Thoughts on education and science in the news and in schools. Seen from the other side of the classroom wall.
Saturday, 31 May 2014
What practical assessment?
It is a truth
universally acknowledged that a high stakes accountability system will tend to
prevent accurate teacher assessment.Or
at least, that is what Ofqual and the exam boards would like us believe.
to many teachers about controlled assessment (and having been involved in
supervising coursework) I think that actually Ofqual and the exams boards are
probably correct.Current controlled
assessment measures very little of a student's ability to skillfully carry out
practical work, and is overly focussed on one (or at most two) practical
experiences.The time taken to ensure
that the whole class completes the appropriate work, with the appropriate supervision
eats into the time that could be used to teach content, or do other practical
work.(And involves numerous catch-up
sessions after school and during holidays if my child's experience of year 11
science coursework is anything to go by).
So Ofqual have, at one fell swoop, removed teacher assessed practical work from A-levels from 2015. Instead, students will be expected to develop 12 practical skill sets through carrying out a minimum of 12 named practicals. The skills are the same for all exam boards, but they are free to choose their own practicals. The skills are given in appendix 5c of the subject criteria, but until the draft specifications are published (towards the end of June) we won't know what the practicals are.
Rogerson published a blog outlining her view on the loss of practical
assessment and I think that she makes a very good point.
What if the
removal of examined practical assessment means that teachers will stop doing
practical work?If we don't assess
practical work, then even though teachers think that it is educationally desirable,
they might stop doing it.Senior leaders
might decide that if practical work isn't assessed then why spend large part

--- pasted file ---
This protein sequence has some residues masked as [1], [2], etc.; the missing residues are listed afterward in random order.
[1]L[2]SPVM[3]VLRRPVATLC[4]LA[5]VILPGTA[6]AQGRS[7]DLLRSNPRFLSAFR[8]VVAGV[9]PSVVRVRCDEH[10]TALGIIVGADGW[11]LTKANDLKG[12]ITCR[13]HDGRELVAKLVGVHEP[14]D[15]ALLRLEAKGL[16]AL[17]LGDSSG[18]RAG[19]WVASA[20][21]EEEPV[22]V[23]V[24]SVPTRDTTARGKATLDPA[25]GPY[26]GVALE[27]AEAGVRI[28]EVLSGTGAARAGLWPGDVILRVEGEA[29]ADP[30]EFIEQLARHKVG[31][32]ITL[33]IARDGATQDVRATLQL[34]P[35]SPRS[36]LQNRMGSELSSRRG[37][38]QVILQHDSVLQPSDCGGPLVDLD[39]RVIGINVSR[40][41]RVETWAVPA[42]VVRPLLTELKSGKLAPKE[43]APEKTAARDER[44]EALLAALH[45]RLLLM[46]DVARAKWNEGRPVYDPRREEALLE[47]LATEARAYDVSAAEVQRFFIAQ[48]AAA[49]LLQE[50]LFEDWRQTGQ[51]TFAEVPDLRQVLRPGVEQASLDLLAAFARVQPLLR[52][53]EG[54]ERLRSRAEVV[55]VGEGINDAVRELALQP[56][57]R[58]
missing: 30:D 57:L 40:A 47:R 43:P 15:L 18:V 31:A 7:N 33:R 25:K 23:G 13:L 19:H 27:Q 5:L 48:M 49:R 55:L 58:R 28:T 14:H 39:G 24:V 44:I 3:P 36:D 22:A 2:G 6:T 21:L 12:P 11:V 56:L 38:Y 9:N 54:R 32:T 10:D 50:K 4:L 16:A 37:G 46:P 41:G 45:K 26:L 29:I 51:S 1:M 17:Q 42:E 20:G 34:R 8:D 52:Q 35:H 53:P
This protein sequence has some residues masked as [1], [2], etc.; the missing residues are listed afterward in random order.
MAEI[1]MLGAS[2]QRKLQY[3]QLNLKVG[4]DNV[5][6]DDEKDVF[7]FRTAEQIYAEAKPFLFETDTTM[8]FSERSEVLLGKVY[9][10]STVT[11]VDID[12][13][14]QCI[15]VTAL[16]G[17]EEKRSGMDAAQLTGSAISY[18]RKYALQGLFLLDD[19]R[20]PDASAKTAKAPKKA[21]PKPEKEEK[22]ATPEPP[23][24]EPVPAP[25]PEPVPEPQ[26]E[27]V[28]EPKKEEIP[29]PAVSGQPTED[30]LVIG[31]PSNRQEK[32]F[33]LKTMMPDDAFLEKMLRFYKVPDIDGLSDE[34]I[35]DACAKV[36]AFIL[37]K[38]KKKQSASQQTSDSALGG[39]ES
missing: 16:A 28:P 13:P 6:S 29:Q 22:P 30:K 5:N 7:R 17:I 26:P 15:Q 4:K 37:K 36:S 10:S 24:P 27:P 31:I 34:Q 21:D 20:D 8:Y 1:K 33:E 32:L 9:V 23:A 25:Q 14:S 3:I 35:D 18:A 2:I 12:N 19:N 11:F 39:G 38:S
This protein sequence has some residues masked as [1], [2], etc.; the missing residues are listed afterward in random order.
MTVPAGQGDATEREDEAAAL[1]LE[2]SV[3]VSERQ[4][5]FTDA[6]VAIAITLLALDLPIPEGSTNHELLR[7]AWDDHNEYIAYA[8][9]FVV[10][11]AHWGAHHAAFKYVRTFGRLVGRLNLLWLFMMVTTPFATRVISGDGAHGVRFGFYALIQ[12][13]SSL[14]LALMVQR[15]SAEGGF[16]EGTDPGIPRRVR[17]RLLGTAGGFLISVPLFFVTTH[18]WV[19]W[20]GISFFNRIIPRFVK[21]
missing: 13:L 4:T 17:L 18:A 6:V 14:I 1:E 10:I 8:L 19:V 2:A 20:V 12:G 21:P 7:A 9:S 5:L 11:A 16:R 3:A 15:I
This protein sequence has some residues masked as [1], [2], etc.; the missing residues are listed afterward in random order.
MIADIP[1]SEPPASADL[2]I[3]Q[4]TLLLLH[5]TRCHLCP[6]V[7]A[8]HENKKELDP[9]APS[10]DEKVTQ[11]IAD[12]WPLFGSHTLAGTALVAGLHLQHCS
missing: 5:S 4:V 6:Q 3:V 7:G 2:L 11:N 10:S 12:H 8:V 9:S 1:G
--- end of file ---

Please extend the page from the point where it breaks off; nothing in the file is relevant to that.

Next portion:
amounts of money on science equipment and consumables?
Again, I can
see why they are worried. It may be that
practical science becomes limited to the 12 named practicals in the specs -
much like the teaching of English literature appears to be limited to the books
named in the new GCSE specs. Teachers
will plan for, and teach, only the practicals that they have to provide
evidence of the students carrying out.On
the other hand, anecdotal evidence from teachers who have switched from GCSE
sciences to iGCSE sciences have said that the removal of controlled assessment
work has led to an increase in the amount of practical work that they do.
Before we can
start to discuss the effect of the changes to practical work it would be
helpful to know what practical work A-level students currently do. Michael Gove and Ofqual have referred to reports of Universities
complaining that A-levels don’t prepare students well enough for
university. It may be that, in some
schools, practical work has already reduced to only that required to complete
the controlled assessment part of the course.
like that, it may be that having to do 12 practicals over the space of 2 years
might actually be an improvement.
though, we just don’t know.
To that end,
I am intending to carry out some preliminary research into what practical work
in science (and particularly physics) is currently planned and carried out at
A-level in a number of local educational establishments.I’m hoping that I will be able to
revisit the schools as the changes to A-levels are made and see how they are responding
to the new structure.